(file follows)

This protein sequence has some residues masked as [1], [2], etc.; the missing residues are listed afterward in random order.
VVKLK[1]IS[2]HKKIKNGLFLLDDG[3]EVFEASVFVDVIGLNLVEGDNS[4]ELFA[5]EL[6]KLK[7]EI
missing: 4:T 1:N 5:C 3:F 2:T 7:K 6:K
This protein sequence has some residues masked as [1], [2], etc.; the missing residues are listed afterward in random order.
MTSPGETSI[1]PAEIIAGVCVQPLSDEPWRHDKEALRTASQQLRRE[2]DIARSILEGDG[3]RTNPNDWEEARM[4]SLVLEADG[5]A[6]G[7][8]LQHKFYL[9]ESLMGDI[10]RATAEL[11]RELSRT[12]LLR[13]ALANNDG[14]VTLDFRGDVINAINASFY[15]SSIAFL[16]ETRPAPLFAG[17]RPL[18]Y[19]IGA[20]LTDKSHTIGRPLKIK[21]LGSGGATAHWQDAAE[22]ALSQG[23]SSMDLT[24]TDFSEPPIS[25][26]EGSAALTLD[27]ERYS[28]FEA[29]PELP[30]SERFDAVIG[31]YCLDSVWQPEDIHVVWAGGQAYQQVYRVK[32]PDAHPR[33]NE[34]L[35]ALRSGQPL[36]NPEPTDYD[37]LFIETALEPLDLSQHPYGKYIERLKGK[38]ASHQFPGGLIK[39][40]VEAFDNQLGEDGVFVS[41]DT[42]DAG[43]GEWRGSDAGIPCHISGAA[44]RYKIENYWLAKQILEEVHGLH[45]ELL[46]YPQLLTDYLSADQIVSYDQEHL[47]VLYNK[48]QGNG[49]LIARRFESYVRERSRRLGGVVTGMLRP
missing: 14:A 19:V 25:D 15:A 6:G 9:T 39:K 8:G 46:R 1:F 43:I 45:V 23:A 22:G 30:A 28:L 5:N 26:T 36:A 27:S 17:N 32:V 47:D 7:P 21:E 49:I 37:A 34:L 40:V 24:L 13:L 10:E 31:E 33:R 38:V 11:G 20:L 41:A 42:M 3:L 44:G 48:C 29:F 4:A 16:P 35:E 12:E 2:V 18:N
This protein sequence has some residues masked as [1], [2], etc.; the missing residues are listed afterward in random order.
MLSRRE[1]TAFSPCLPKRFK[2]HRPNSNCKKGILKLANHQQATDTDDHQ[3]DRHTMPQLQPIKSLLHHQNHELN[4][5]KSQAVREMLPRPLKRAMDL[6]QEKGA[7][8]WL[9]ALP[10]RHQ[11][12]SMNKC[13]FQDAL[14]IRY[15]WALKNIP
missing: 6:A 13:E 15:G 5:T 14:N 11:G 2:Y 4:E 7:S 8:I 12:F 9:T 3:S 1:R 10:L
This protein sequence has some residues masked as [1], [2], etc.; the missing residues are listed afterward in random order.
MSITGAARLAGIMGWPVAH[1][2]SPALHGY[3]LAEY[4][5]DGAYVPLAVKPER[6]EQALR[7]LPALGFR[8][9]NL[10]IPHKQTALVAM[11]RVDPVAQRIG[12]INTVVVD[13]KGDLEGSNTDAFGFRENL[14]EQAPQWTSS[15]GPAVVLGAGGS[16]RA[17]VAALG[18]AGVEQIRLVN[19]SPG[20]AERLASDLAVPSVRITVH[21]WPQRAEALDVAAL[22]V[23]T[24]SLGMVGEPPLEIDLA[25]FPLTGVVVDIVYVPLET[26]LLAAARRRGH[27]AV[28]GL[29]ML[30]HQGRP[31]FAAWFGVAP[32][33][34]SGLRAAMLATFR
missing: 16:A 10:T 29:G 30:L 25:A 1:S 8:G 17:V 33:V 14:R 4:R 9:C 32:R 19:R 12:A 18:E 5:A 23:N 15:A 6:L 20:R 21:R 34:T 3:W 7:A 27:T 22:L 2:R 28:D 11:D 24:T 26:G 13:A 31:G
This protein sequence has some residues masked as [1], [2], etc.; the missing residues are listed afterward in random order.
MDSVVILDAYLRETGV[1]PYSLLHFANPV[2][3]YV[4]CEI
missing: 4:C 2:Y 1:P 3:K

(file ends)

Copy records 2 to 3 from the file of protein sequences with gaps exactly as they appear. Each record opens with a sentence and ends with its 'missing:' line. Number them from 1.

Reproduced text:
This protein sequence has some residues masked as [1], [2], etc.; the missing residues are listed afterward in random order.
MTSPGETSI[1]PAEIIAGVCVQPLSDEPWRHDKEALRTASQQLRRE[2]DIARSILEGDG[3]RTNPNDWEEARM[4]SLVLEADG[5]A[6]G[7][8]LQHKFYL[9]ESLMGDI[10]RATAEL[11]RELSRT[12]LLR[13]ALANNDG[14]VTLDFRGDVINAINASFY[15]SSIAFL[16]ETRPAPLFAG[17]RPL[18]Y[19]IGA[20]LTDKSHTIGRPLKIK[21]LGSGGATAHWQDAAE[22]ALSQG[23]SSMDLT[24]TDFSEPPIS[25][26]EGSAALTLD[27]ERYS[28]FEA[29]PELP[30]SERFDAVIG[31]YCLDSVWQPEDIHVVWAGGQAYQQVYRVK[32]PDAHPR[33]NE[34]L[35]ALRSGQPL[36]NPEPTDYD[37]LFIETALEPLDLSQHPYGKYIERLKGK[38]ASHQFPGGLIK[39][40]VEAFDNQLGEDGVFVS[41]DT[42]DAG[43]GEWRGSDAGIPCHISGAA[44]RYKIENYWLAKQILEEVHGLH[45]ELL[46]YPQLLTDYLSADQIVSYDQEHL[47]VLYNK[48]QGNG[49]LIARRFESYVRERSRRLGGVVTGMLRP
missing: 14:A 19:V 25:D 15:A 6:G 9:T 39:K 8:G 46:R 1:F 43:I 45:V 23:A 22:G 30:A 28:L 5:N 26:T 36:A 27:S 17:N 32:V 47:D 7:P 21:E 49:I 37:A 34:L 40:V 24:L 13:L 10:E 31:E 33:R 38:V 11:G 20:L 41:A 42:M 3:L 44:G 48:C 29:F 4:A 16:P 35:E 12:E 2:V 18:N
This protein sequence has some residues masked as [1], [2], etc.; the missing residues are listed afterward in random order.
MLSRRE[1]TAFSPCLPKRFK[2]HRPNSNCKKGILKLANHQQATDTDDHQ[3]DRHTMPQLQPIKSLLHHQNHELN[4][5]KSQAVREMLPRPLKRAMDL[6]QEKGA[7][8]WL[9]ALP[10]RHQ[11][12]SMNKC[13]FQDAL[14]IRY[15]WALKNIP
missing: 6:A 13:E 15:G 5:T 14:N 11:G 2:Y 4:E 7:S 8:I 12:F 9:T 3:S 1:R 10:L